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Opinions-Lay :Cases Summarized By Accident Attorney

Fairfax Injury Lawyer Brien Roche Summarizes Cases Dealing with Opinions-Lay

Brien Roche

This page within Virginia Tort Case Law is a compilation of cases reported by the Virginia Supreme Court and summarized by Brien Roche dealing with the topic of Opinions-Lay. For more information about opinions see the pages on Wikipedia.

Opinions-Lay : Cases

2014 Harman v. Honeywell International, Inc., 288 Va. 84, 758 S.E.2d 515.
Admissibility of lay opinion testimony is governed by Rule 2:701, which says it is admissible if based upon personal experience or observations and will aid the trier of fact in understanding the witness’ perceptions. In this case, witness expressed opinion as to whether or not decedent exercised good judgment in flying his plane. That was not admissible. Another witness expressed opinion relating to personal experiences on flying two (2) different planes. The witness compared them. This testimony was properly admissible.

2014 Harman v. Honeywell International, Inc., 288 Va. 84, 758 S.E.2d 515.
Admissibility of lay opinion testimony is governed by Rule 2:701, which says it is admissible if based upon personal experience or observations and will aid the trier of fact in understanding the witness’ perceptions. In this case, witness expressed opinion as to whether or not decedent exercised good judgment in flying his plane. That was not admissible. Another witness expressed opinion relating to personal experiences on flying two (2) different planes. The witness compared them. This testimony was properly admissible.

1981 Peterson v. Neme, 222 Va. 477, 281 S.E.2d 869.
Lay testimony of causal connection between an automobile accident and injury is admissible for whatever weight fact finder may choose to give it, even when medical testimony fails to establish causal connection expressly.

1972 Meade v. Belcher, 212 Va. 796, 188 S.E.2d 211.
Doctor should not have been allowed to base his opinion, wholly or partially, on contents of records not admitted into evidence.

1971 Norfolk & W. Ry. v. Keatley, 211 Va. 507, 178 S.E.2d 516.
Trial court has wide discretion in admission of opinion evidence. Engineer of train was allowed to express opinion as to why train stopped suddenly.

1969 Hill v. Lee, 209 Va. 569, 166 S.E.2d 274.
Plaintiff stated he was struck on shoulder. Defendant stated plaintiff struck on highway. Improper to allow trooper to express opinion on whether car would have made track through mud on shoulder. Jury competent to decide whether car left hard surface before impact.

1968 Holbert v. Evans, 209 Va. 210, 163 S.E.2d 187.
Opinions-lay. Auto collision case. Police officer introduced evidence of his findings at scene and was then asked if defendant made statement to him. After repeating statement, officer was asked whether statement was compatible with his physical findings. Question improper as calling for expression of opinion concerning subject upon which jury was as competent to pass judgment as witness. Although officer answered affirmatively, admission of evidence was harmless error only.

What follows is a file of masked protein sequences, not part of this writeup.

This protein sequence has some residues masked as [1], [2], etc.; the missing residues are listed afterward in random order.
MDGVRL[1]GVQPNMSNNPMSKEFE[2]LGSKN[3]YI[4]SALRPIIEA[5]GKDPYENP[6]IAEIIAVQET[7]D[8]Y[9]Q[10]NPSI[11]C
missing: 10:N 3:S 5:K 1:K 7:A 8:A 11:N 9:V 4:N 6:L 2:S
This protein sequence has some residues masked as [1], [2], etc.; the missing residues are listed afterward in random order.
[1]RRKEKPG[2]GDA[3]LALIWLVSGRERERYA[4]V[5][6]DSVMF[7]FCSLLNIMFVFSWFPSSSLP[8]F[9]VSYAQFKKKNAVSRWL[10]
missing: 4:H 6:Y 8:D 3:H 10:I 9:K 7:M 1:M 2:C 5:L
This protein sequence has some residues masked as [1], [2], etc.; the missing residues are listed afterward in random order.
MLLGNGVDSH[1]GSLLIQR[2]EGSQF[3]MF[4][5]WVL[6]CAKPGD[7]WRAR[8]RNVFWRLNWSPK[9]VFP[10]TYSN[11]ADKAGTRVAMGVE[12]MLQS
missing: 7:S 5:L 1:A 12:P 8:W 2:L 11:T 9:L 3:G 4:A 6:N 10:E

1966 Phillips v. Stewart, 207 Va. 214, 148 S.E.2d 784.
Lay witnesses are competent to testify as to general health of person with whom they are familiar and whom they have had opportunity to observe.

1959 Virginian Ry. v. Calhoun, 200 Va. 908, 108 S.E.2d 239.
Opinions-lay.Witness whose duty it was to instruct new car riders was allowed to testify as to what in his opinion constituted reasonably necessary instruction for new man.

1958 Ramsey v. Commonwealth, 200 Va. 245, 105 S.E.2d 155.
Opinions of witnesses are generally inadmissible. In this criminal case opinion on ultimate issue in case was inadmissible.

1958 Gammon v. Hyde, 199 Va. 918, 103 S.E.2d 221.
Opinions-lay.Defendant admitted at time of accident that accident was his fault. At trial he qualified this by stating that he meant to say both he and co-defendant were at fault. It was error to allow this qualification since it was opinion.

1957 Smith v. Smith, 199 Va. 55, 97 S.E.2d 907.
Opinion that defendant must have fallen asleep was inadmissible.

1952 Clayton v. Taylor, 193 Va. 555, 69 S.E.2d 424.
Opinion question as to whether driver had time to stop his car at speed he was going was improper.

1950 Holland v. Harrell, 190 Va. 613, 58 S.E.2d 1.
Opinions-lay.There is no probative value in expressions such as “fast,” “quickly,” “with force,” and “stiff.”

1949 Pepsi-Cola Bottling Co. v. McCullers, 189 Va. 89, 52 S.E.2d 257.
Opinions-lay.Layman allowed to express opinion as to state of person’s health. Such testimony is limited to person’s physical condition. Several cases cited.

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Opinions-Lay :Cases Summarized By Accident Attorney

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